The artist was Professor of English at the University between 1961 and 1974.

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7. Baroness Floella Benjamin by Luke Shepherd


This sculpture commemorates Baroness Floella Benjamin's time here at the University. It includes her hands which give the work a very tactile quality and captures the way she stood as she greeted each student at graduation.   She was known for giving every student a hug at graduation, and always listening to any student who had problems or just needed that 'hug'.  


To assist in the sculpting of her hands and to reduce her time sitting, a plaster cast was taken.  The clay, which weighed 60 kg, was transported very carefully to London from the sculptor's Ashburton studio for each sitting.   The final bronze sculpture was poured at the Arch Bronze Foundry in Putney.


Floella's hair was the most challenging part for the sculpture because it was important to give the clay life and lightness and not appear heavy and flat.  The sculptor said that Floella was wonderful and immediately made him feel at ease.  Therefore bringing the clay to life was easy as Floella had such a buoyant personality.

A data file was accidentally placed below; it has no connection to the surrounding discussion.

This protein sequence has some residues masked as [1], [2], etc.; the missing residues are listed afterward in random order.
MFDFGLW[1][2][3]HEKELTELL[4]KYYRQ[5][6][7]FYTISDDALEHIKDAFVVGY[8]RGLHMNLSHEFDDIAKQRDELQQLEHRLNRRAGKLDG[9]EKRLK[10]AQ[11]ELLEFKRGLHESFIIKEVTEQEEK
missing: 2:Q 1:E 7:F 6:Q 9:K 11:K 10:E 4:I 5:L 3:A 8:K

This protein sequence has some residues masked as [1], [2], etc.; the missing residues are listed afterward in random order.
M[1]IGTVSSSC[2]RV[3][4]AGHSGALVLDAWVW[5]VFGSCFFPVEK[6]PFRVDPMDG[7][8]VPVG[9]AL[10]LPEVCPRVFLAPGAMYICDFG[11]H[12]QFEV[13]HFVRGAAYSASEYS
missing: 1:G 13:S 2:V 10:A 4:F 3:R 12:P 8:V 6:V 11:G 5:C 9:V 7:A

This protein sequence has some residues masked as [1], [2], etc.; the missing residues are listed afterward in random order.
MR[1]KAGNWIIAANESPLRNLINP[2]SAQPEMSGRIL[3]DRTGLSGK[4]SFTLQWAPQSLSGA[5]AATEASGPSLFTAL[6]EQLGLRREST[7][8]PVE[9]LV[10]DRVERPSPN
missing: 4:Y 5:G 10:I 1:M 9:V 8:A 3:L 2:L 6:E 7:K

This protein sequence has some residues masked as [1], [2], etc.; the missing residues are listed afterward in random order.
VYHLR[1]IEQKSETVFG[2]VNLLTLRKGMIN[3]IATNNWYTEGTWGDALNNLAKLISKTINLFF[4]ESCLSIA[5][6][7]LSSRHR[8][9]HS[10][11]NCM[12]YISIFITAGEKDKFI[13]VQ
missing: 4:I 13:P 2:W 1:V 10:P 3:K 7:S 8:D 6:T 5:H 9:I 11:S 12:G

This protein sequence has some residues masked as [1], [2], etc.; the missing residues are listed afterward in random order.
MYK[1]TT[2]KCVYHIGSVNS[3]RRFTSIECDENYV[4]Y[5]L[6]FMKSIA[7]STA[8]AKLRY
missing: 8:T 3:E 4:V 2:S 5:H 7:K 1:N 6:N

Floella herself was surprised to see different aspects of herself when seen from different angles.  She could also see a resemblance to her father in the clay almost from the second sitting, as well as one of her brothers.


Luke Shepherd, originally from Cardiff and now based in Ashburton, Devon, is one of the few sculptors in the SW creating bronze portrait sculpture.  He finishes and patinates all his own bronzes having studied sculpture at Cardiff Art College and the Royal College of Art.  He said of his working methods, "A portrait bronze must capture an essence and be instantly recognisable.  I try to start with a totally open mind and let the sitter’s personality impress itself upon me.”

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 8PARTITION by Roger Leigh

This sculpture was commissioned specifically for its location as a frame to the cornfields and meadows beyond.


One side (left) is designed to respond to the warm ochre of the cornfields in the distance - although these can no longer be seen due to the luxuriant shrubbery which now obscures the view.  On the other side t is green which reflects the lawn beyond it.


Roger Leigh trained as an architect and worked in Barbara Hepworth’s studio in the early 1950s.  He returned to St Ives later in the decade and began his full time career as a sculptor and also taught at the Exeter School of Art.

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9.  Mariners Way II. Edward Crumpton 2015